A community memory project recording the history of communities in northern New Mexico and southern Colorado.

Focused on a region whose people have been impacted by historic trauma and the consequences of extractive practices, the Manitos Community Memory Project (MCM Project) is set in an arc that begins with loss but bends toward restorative justice.

The MCM Project is a collaborative initiative to build an online digital cultural heritage archive by and for Manitos, the Indo-Hispano natives of northern New Mexico and southern Colorado living in the region and in the diaspora, and grounded in the firm belief that memory, story and collections hold tremendous value.

MCM Project activities include community-based all ages events, internships, online training, and workshops. Manitos partners build and manage their own archives under the community umbrella. Partners benefit from the support of the entire network, including access to digitization equipment and an archiving platform, as well as ongoing training and support.

The MCM Project welcomes inquiries and participation from: Rural libraries, community centers, and other nonprofit organizations; independent researchers; academic scholars; classroom educators and students; institutional affiliates; creative practitioners; community activists; anyone interested in learning more about Manito history and culture!

Play Video


Prototypes and demonstration projects for activating and animating archival material through community engagement produced by interns and faculty from the New Mexico Highlands University Department of Media Arts & Technology include: posters and placemats; Cuadernos – focus on natural remedies (Volume 1) and food sovereignty (Volume 2); interactive timeline; bailes and matanzas; animations and short form videos; multimedia and online exhibits.

Additional core components of the Manitos Community Memory project can be explored via the links below.


In response to the unprecedented challenges of the COVID-19 pandemic, the Manitos Community Memory Project launched the Manitos Cuadernos Series in the summer of 2020. This series of notebooks serves as a compelling repository of stories, reflections, and insights bridging a century of communal experiences from the Spanish Flu to the pandemic of 2020 to the wildfires of 2022. The notebooks reflect the resilience and richness of the villages of northern New Mexico, southern Colorado and the Indo-Hispanic diaspora connected to this region.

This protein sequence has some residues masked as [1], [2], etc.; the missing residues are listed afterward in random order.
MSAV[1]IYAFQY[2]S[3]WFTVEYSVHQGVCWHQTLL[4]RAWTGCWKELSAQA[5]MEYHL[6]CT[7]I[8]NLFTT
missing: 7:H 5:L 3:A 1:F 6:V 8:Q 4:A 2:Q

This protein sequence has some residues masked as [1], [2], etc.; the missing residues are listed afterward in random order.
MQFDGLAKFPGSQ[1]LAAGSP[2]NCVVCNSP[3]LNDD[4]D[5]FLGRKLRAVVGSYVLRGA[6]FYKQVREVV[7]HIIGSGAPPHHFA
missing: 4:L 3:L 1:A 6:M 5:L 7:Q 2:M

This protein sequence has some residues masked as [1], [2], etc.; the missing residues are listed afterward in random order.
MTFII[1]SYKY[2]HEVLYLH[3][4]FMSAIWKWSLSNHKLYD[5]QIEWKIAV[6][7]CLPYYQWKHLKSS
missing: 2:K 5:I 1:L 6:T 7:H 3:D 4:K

These cuadernos honor the legacy and ongoing stories of Manitos (“Manitos” slang for hermanitos, as well as a play on mano or hand, reinforcing cultural values rooted in hard work and mutual aid) and serve as a bridge for cultural understanding, connecting the past and present, inviting readers to explore the rich cultural heritage of these isolated villages scattered across a geographic region that extends from northern New Mexico into southern Colorado—to communities as virtual spaces inclusive of people living in the villages and those living in diaspora.

A free resource for classroom teachers, librarians and individuals to reflect on the personal impact of the COVID-19 pandemic, while exploring archival information celebrating food sovereignty by season in rural northern New Mexico. Deluxe package includes a boxed set of four issues, a blank Cuaderno, and a bookmark with prompts for reflection. View all four Cuadernos here:

The art was created by Natasha Vasquez and Lily Padilla, students at the New Mexico Highlands University Media Arts and Technology program, and interns for the Manitos Community Memory Project (MCMP). Writing by Dr. Patricia Perea, director of the MCMP.

Funding for this project comes from the Andrew Mellon Foundation and from the American Rescue Plan, which provided funds for pandemic response and recovery.


Learn more about Manito history, tradition, and culture through the stories shared through exhibitions from our partners at the Millicent Rogers Museum, local storytellers featured in our Pasa Por Aquí blog and special guests in Starting Conversations discussions. 

Funding for this project comes from the Andrew Mellon Foundation and from the American Rescue Plan, which provided funds for pandemic response and recovery.